A Threat Is All It Takes (tf)

I could never understand the compulsion to stock up on milk and bread at the approach of every winter squall. The guys I used to hang around with would just buy beer. I’d say, “But Murph, you’ve got 3 cases in the basement already.”

“Ya never know” he’d say.

Can’t argue with “ya never know”.

I don’t really drink milk unless I’m pouring it on Fruit Loops. And we hardly ever have any Fruit Loops left when the mood hits me. And bread doesn’t do much good unless you put something between 2 pieces of it. So presumably everybody standing in line at the store already has plenty of meats and cheese and peanut butter and jelly. You wonder why they’re always out of bread. Seems very poor planning. A bit of the cart before the horse, no?

The presumption, of course, is that the storm is going to be biblical. Awe inspiring. “The Storm of the Century” (how many of those were there in the 20th century anyway?). Snow piled to the roof. People will be unable to get out of their homes. An utter societal breakdown (strangely, nobody ever thinks they might lose power or cable TV). So they’ll just kick back and stay alive by rationing Wonder Bread and drinking thimbles of milk while the rest of the county starves to death or becomes mangled from a lack of calcium.

What really happens is that the storm touches down, drops a fraction of the snow that was called for (why do we always blame weathermen for this? Like they knew we’d get 2 inches instead of 19 and conspired to keep it from the masses in a show of perverse solidarity), and by the next morning the plows have already been through and the main roads are clear down to the pavement. And then you notice that the expiration date on your bread is tomorrow and your milk smells kinda funny. If you are indeed stockpiling, why in the world bring home the 2 most perishable foods on earth?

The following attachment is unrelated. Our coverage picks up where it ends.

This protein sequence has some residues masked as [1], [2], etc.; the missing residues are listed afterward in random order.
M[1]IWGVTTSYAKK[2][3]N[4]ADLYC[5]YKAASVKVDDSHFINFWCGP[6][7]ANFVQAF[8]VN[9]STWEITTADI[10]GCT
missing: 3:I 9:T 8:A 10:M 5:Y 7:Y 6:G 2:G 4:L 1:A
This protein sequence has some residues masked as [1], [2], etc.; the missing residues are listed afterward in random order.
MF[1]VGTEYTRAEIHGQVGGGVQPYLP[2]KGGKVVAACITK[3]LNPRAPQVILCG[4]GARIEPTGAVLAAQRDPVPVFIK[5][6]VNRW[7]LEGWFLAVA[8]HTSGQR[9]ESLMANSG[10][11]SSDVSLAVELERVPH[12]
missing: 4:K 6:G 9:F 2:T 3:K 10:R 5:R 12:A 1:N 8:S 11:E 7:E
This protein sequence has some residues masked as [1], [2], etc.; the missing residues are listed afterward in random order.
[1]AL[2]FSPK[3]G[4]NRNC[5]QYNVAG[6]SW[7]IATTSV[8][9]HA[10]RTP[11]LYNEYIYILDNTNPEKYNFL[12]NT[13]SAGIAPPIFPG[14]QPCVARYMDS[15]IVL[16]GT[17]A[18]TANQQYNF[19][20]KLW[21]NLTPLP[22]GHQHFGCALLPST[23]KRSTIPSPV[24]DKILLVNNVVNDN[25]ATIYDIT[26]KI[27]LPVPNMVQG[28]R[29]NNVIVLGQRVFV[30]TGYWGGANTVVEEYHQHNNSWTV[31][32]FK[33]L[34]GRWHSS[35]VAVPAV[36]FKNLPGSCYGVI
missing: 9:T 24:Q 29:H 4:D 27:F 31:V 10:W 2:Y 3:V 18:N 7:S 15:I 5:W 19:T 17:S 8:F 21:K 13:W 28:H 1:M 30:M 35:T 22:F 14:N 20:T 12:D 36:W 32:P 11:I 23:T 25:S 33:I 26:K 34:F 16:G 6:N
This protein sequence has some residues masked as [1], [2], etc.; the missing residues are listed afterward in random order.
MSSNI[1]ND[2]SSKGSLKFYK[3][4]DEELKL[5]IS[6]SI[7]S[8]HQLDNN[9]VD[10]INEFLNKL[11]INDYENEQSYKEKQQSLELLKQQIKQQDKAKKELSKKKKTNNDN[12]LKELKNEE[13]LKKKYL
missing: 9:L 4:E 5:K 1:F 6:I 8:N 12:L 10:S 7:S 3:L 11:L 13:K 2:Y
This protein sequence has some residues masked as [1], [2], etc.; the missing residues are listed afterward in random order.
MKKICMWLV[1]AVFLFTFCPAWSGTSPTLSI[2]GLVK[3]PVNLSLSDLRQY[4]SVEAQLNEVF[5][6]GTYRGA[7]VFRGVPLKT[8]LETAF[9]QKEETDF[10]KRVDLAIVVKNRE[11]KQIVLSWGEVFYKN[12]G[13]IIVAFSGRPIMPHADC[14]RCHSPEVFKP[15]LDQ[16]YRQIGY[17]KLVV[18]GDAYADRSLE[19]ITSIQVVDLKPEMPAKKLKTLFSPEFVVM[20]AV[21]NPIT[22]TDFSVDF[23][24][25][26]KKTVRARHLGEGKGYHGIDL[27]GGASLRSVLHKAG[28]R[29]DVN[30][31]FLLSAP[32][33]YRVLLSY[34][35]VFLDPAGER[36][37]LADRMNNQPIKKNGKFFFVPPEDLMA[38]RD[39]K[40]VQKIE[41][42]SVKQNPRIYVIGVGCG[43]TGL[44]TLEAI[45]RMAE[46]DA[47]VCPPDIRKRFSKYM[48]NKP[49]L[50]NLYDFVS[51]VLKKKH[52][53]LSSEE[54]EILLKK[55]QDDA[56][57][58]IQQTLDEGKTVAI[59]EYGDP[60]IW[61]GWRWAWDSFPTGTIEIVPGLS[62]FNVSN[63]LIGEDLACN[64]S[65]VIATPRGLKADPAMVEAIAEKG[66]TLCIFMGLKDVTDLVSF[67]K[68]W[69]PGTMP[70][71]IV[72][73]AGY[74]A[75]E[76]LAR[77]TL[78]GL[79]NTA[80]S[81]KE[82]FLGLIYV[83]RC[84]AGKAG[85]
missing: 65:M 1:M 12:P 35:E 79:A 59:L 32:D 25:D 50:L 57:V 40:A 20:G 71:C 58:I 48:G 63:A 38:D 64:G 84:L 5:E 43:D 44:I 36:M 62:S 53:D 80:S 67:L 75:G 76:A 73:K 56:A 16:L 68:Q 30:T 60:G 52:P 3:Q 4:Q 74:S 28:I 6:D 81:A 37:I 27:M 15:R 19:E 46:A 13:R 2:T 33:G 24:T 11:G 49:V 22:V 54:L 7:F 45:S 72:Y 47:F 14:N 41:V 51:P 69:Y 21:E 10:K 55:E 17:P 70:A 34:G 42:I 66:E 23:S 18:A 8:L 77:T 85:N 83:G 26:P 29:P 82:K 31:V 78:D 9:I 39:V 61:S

You suddenly feel foolish.

You should feel foolish. If it was an impending nuclear attack, maybe. Some duct tape and some wheat bread might be a good idea. Milk not so much. Maybe a good wine. Or better yet, go hang out at Murph’s house. You’ll never know what hit you. But a few inches of snow? In the year 2011? There’s a convenience store about a mile from my house that would keep the front half of the store open if somebody blew the back out with a grenade launcher. About the only thing you can’t buy in there is beer. For that you only have to walk across the street to the distributor which is open 12 hours a day 6 days a week. Guys who sell beer don’t worry about milk and bread.

I am also perplexed by the folks who run out to buy shovels when a storm is coming. You live in NEPA and you don’t own a shovel? What did you do the last time it snowed? Get on your hands and knees, puff up your cheeks, and blow it off the sidewalk?

The folks who buy shovels by the storm are the same ones who drive 70 miles per hour in the passing lane during a white-out,  spin out of control crossing the bridge,  nearly ending up in the Lackawanna river, and survive to tell the rest of us that the “roads are terrible”. Try not to move next door to these people. You will end up paying for a large fence.

So we have survived another one. Time to stock the shelves.

–Tom Flannery

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~ by admin on January 14, 2011.

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